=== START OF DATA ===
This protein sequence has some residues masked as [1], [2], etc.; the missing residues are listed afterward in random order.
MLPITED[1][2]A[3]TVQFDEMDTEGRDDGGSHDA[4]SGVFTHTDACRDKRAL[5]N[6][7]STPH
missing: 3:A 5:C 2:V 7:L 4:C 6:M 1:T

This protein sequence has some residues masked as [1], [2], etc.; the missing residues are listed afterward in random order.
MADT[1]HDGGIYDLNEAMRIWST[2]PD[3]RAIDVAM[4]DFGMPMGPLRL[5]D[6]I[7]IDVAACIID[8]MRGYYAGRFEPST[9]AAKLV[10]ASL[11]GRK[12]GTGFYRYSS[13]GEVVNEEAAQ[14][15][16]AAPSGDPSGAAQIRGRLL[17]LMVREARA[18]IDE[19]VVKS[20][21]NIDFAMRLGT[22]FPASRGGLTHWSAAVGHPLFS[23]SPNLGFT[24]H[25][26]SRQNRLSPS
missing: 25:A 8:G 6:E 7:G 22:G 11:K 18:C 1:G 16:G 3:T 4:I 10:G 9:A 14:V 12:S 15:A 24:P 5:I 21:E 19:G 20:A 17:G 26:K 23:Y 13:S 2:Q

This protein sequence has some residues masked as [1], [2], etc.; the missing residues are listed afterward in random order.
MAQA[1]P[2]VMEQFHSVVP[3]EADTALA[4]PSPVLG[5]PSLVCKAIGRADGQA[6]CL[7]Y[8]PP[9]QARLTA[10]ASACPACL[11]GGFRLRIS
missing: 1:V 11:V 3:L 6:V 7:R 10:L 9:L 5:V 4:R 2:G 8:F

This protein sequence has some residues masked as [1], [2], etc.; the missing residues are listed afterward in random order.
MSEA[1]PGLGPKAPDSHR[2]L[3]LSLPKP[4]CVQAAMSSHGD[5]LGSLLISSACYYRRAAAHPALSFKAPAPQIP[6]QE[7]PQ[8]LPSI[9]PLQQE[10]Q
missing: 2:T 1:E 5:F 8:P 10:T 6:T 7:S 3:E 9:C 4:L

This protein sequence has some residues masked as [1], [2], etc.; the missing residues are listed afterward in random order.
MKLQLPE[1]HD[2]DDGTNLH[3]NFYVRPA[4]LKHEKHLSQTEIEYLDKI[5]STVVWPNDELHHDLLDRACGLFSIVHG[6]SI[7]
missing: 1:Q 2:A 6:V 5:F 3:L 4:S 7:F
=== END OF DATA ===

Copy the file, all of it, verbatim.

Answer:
This protein sequence has some residues masked as [1], [2], etc.; the missing residues are listed afterward in random order.
MLPITED[1][2]A[3]TVQFDEMDTEGRDDGGSHDA[4]SGVFTHTDACRDKRAL[5]N[6][7]STPH
missing: 3:A 5:C 2:V 7:L 4:C 6:M 1:T

This protein sequence has some residues masked as [1], [2], etc.; the missing residues are listed afterward in random order.
MADT[1]HDGGIYDLNEAMRIWST[2]PD[3]RAIDVAM[4]DFGMPMGPLRL[5]D[6]I[7]IDVAACIID[8]MRGYYAGRFEPST[9]AAKLV[10]ASL[11]GRK[12]GTGFYRYSS[13]GEVVNEEAAQ[14][15][16]AAPSGDPSGAAQIRGRLL[17]LMVREARA[18]IDE[19]VVKS[20][21]NIDFAMRLGT[22]FPASRGGLTHWSAAVGHPLFS[23]SPNLGFT[24]H[25][26]SRQNRLSPS
missing: 25:A 8:G 6:E 7:G 22:G 11:K 18:C 1:G 16:G 3:T 4:I 10:G 9:A 14:V 12:S 15:A 24:P 5:I 21:E 19:G 20:A 17:G 26:K 23:Y 13:S 2:Q

This protein sequence has some residues masked as [1], [2], etc.; the missing residues are listed afterward in random order.
MAQA[1]P[2]VMEQFHSVVP[3]EADTALA[4]PSPVLG[5]PSLVCKAIGRADGQA[6]CL[7]Y[8]PP[9]QARLTA[10]ASACPACL[11]GGFRLRIS
missing: 1:V 11:V 3:L 6:V 7:R 10:L 9:L 5:V 4:R 2:G 8:F

This protein sequence has some residues masked as [1], [2], etc.; the missing residues are listed afterward in random order.
MSEA[1]PGLGPKAPDSHR[2]L[3]LSLPKP[4]CVQAAMSSHGD[5]LGSLLISSACYYRRAAAHPALSFKAPAPQIP[6]QE[7]PQ[8]LPSI[9]PLQQE[10]Q
missing: 2:T 1:E 5:F 8:P 10:T 6:T 7:S 3:E 9:C 4:L

This protein sequence has some residues masked as [1], [2], etc.; the missing residues are listed afterward in random order.
MKLQLPE[1]HD[2]DDGTNLH[3]NFYVRPA[4]LKHEKHLSQTEIEYLDKI[5]STVVWPNDELHHDLLDRACGLFSIVHG[6]SI[7]
missing: 1:Q 2:A 6:V 5:F 3:L 4:S 7:F